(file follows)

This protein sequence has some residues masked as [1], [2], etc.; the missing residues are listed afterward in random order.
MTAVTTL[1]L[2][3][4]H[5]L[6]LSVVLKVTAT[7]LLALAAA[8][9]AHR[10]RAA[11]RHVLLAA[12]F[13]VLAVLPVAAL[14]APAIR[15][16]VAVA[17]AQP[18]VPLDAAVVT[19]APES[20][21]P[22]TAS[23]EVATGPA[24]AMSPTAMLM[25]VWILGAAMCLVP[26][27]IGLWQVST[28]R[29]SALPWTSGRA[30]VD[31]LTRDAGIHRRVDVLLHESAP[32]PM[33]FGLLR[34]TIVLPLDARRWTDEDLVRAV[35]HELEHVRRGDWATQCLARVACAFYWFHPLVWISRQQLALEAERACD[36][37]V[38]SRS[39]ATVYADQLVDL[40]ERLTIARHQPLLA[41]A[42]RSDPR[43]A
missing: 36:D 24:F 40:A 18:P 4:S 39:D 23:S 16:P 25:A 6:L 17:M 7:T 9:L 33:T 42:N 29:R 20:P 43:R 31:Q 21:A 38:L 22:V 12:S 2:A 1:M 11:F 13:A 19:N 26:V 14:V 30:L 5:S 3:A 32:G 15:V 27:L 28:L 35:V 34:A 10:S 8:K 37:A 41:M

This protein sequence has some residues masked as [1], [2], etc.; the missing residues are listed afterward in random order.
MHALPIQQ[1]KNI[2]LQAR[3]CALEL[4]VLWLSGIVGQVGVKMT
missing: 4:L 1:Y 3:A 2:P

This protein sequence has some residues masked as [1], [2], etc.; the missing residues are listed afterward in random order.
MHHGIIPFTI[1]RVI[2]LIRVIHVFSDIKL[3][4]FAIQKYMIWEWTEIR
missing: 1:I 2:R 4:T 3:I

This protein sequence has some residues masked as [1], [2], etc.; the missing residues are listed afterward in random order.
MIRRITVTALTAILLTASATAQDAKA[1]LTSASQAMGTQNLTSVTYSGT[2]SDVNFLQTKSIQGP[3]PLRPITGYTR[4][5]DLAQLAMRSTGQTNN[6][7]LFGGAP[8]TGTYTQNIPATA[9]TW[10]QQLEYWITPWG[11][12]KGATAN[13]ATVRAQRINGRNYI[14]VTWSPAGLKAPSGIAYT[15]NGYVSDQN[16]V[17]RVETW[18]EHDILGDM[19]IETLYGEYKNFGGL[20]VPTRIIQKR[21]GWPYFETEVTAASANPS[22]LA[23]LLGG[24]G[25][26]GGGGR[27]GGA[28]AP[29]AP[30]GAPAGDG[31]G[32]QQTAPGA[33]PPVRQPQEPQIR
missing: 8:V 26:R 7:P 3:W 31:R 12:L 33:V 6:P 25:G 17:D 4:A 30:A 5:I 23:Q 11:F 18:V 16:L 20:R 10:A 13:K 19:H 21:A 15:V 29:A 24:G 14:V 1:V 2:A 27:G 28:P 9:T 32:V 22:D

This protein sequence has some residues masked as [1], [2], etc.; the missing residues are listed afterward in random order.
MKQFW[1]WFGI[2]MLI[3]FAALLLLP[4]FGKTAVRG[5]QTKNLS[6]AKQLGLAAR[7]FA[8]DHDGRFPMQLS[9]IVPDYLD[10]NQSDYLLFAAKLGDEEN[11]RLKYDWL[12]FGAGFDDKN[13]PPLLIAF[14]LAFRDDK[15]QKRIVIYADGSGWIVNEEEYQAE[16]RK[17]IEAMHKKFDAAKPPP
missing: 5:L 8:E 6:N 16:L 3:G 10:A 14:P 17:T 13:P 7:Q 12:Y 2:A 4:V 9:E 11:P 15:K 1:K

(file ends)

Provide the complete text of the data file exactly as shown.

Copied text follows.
This protein sequence has some residues masked as [1], [2], etc.; the missing residues are listed afterward in random order.
MTAVTTL[1]L[2][3][4]H[5]L[6]LSVVLKVTAT[7]LLALAAA[8][9]AHR[10]RAA[11]RHVLLAA[12]F[13]VLAVLPVAAL[14]APAIR[15][16]VAVA[17]AQP[18]VPLDAAVVT[19]APES[20][21]P[22]TAS[23]EVATGPA[24]AMSPTAMLM[25]VWILGAAMCLVP[26][27]IGLWQVST[28]R[29]SALPWTSGRA[30]VD[31]LTRDAGIHRRVDVLLHESAP[32]PM[33]FGLLR[34]TIVLPLDARRWTDEDLVRAV[35]HELEHVRRGDWATQCLARVACAFYWFHPLVWISRQQLALEAERACD[36][37]V[38]SRS[39]ATVYADQLVDL[40]ERLTIARHQPLLA[41]A[42]RSDPR[43]A
missing: 36:D 24:F 40:A 18:P 4:S 39:D 23:S 16:P 25:A 6:L 17:M 7:T 9:L 33:T 42:N 29:R 20:P 43:R 31:Q 21:A 38:L 22:V 12:S 2:A 1:M 11:F 13:A 19:N 26:V 14:V 30:L 5:S 3:A 32:G 15:V 27:L 28:L 35:V 34:A 10:S 8:K 37:A 41:M

This protein sequence has some residues masked as [1], [2], etc.; the missing residues are listed afterward in random order.
MHALPIQQ[1]KNI[2]LQAR[3]CALEL[4]VLWLSGIVGQVGVKMT
missing: 4:L 1:Y 3:A 2:P

This protein sequence has some residues masked as [1], [2], etc.; the missing residues are listed afterward in random order.
MHHGIIPFTI[1]RVI[2]LIRVIHVFSDIKL[3][4]FAIQKYMIWEWTEIR
missing: 1:I 2:R 4:T 3:I

This protein sequence has some residues masked as [1], [2], etc.; the missing residues are listed afterward in random order.
MIRRITVTALTAILLTASATAQDAKA[1]LTSASQAMGTQNLTSVTYSGT[2]SDVNFLQTKSIQGP[3]PLRPITGYTR[4][5]DLAQLAMRSTGQTNN[6][7]LFGGAP[8]TGTYTQNIPATA[9]TW[10]QQLEYWITPWG[11][12]KGATAN[13]ATVRAQRINGRNYI[14]VTWSPAGLKAPSGIAYT[15]NGYVSDQN[16]V[17]RVETW[18]EHDILGDM[19]IETLYGEYKNFGGL[20]VPTRIIQKR[21]GWPYFETEVTAASANPS[22]LA[23]LLGG[24]G[25][26]GGGGR[27]GGA[28]AP[29]AP[30]GAPAGDG[31]G[32]QQTAPGA[33]PPVRQPQEPQIR
missing: 8:V 26:R 7:P 3:W 31:R 12:L 33:V 6:P 25:G 17:D 4:A 30:A 5:I 23:Q 11:F 18:V 16:L 20:R 10:A 13:K 19:H 21:A 15:V 29:A 24:G 14:V 1:V 2:A 27:G 28:P 9:T 32:V 22:D

This protein sequence has some residues masked as [1], [2], etc.; the missing residues are listed afterward in random order.
MKQFW[1]WFGI[2]MLI[3]FAALLLLP[4]FGKTAVRG[5]QTKNLS[6]AKQLGLAAR[7]FA[8]DHDGRFPMQLS[9]IVPDYLD[10]NQSDYLLFAAKLGDEEN[11]RLKYDWL[12]FGAGFDDKN[13]PPLLIAF[14]LAFRDDK[15]QKRIVIYADGSGWIVNEEEYQAE[16]RK[17]IEAMHKKFDAAKPPP
missing: 5:L 8:E 6:N 16:L 3:G 10:A 14:P 17:T 13:P 7:Q 12:Y 2:A 4:V 9:E 11:P 15:K 1:K